Gifts of joy and warmth |

Gifts of joy and warmth

Three or four years ago Kathy Neus and her two daughters, Josey and Micaela, were looking for something to do on a Friday night during the holidays.

They ended up volunteering to help wrap gifts for the Community Christmas toy drive.

Every year since, when the holiday season creeps up on the calendar, Neus said her daughters ask her when it’s time to wrap gifts.

“They both have really gotten into it,” Neus said. “It’s good for the kids to see that some kids don’t have ‘simple’ things like stuffed animals or barbies.”

Micaela, who is 18, called from her university in Santa Barbara this year, to ask when they were going to wrap gifts so she could get home in time.

It’s not a tradition, said Neus, it’s just natural.

“It’s when you see that look of gratefulness in people’s eyes (when your delivering gifts), that makes you realize what an impact you can have,” she said.

This year, Neus and her daughters again joined hundreds of Truckee volunteers this past weekend to wrap gifts, collect final donations of toys, food items and coats, and make deliveries to more than 128 Truckee families in need.

According to Joan Hartwell, president of the board for Truckee Community Christmas, Inc., the organization adopted 32 families, enlisted 96 families in its distribution program and adopted 54 seniors, who received a variety of gifts ranging from reclining chairs to electric blankets and watches.

Truckee Community Christmas, in its 12th year of operation, also gave away 70 turkeys and 24 Christmas trees donated by The Resort at Squaw Creek and decorated with lights and ornaments by local businesses.

Record year

“I felt the effort was bigger this year than it has ever been before,” she said. “There was more participation by the community. It was the cooperation of people and people calling and saying they wanted to help and asking what they can do.”

Hartwell said the distribution went really well on Monday. While staff continued to perform last minute tasks for families and individuals they were helping this week, as well as lead the distribution, approximately 15 volunteers helped deliver groceries, gift baskets, coats and wrapped toys.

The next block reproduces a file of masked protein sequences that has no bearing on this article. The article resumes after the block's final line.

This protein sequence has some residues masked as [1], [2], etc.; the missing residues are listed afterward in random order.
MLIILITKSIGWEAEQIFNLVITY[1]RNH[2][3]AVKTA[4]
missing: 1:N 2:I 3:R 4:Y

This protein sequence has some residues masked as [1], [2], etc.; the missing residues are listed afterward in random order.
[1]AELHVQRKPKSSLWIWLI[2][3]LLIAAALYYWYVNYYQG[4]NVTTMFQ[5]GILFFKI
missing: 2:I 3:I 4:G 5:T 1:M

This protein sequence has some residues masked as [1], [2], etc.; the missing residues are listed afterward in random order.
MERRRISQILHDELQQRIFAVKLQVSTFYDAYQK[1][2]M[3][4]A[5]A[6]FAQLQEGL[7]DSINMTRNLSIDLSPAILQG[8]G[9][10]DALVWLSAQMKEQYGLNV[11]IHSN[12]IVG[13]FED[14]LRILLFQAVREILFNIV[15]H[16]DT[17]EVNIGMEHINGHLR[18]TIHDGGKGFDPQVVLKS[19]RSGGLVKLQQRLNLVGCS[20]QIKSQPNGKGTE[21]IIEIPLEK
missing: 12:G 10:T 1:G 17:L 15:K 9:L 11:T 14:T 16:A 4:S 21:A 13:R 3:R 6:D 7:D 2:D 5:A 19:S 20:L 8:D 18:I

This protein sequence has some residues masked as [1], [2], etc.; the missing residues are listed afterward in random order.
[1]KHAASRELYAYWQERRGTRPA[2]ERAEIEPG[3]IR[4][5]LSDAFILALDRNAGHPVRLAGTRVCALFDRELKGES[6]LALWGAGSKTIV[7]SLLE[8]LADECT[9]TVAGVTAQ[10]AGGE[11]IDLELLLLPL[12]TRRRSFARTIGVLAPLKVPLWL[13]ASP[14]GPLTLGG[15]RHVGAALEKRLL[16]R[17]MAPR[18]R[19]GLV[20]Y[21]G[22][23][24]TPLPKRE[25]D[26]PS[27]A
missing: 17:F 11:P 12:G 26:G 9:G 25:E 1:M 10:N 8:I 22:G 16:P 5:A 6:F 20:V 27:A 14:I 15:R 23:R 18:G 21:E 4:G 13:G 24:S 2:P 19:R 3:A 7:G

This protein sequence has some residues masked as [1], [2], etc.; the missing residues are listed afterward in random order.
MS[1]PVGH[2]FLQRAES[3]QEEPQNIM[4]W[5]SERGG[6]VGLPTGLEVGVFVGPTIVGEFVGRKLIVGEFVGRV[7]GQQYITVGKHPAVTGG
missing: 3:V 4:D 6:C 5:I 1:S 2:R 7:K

“The community was extremely generous again,” she said. “There were extra things that people just came in and gave us.”

The culinary classes at Tahoe-Truckee High School made cookies for every family and the leadership class made sure each gift basket had candy canes.

The Tahoe-Sierra Board of Realtors collected an amazing amount of non-perishable food, said Hartwell. And the California Highway Patrol again organized its CHiPs for Kids traffic safety campaign/toy drive, gathering toys for disadvantaged and hospitalized children in local communities while uniting a message of traffic safety.

Truckee Community Christmas donated extra foods to Project MANA to store in its food pantry.

Hartwell congratulates the Truckee community for pulling together with such enthusiasm to bring warmth and joy to those in need during the holidays.

Support Local Journalism


Support Local Journalism

Readers around Lake Tahoe, Truckee, and beyond make the Sierra Sun's work possible. Your financial contribution supports our efforts to deliver quality, locally relevant journalism.

Now more than ever, your support is critical to help us keep our community informed about the evolving coronavirus pandemic and the impact it is having locally. Every contribution, however large or small, will make a difference.

Your donation will help us continue to cover COVID-19 and our other vital local news.

Start a dialogue, stay on topic and be civil.
If you don't follow the rules, your comment may be deleted.

User Legend: iconModerator iconTrusted User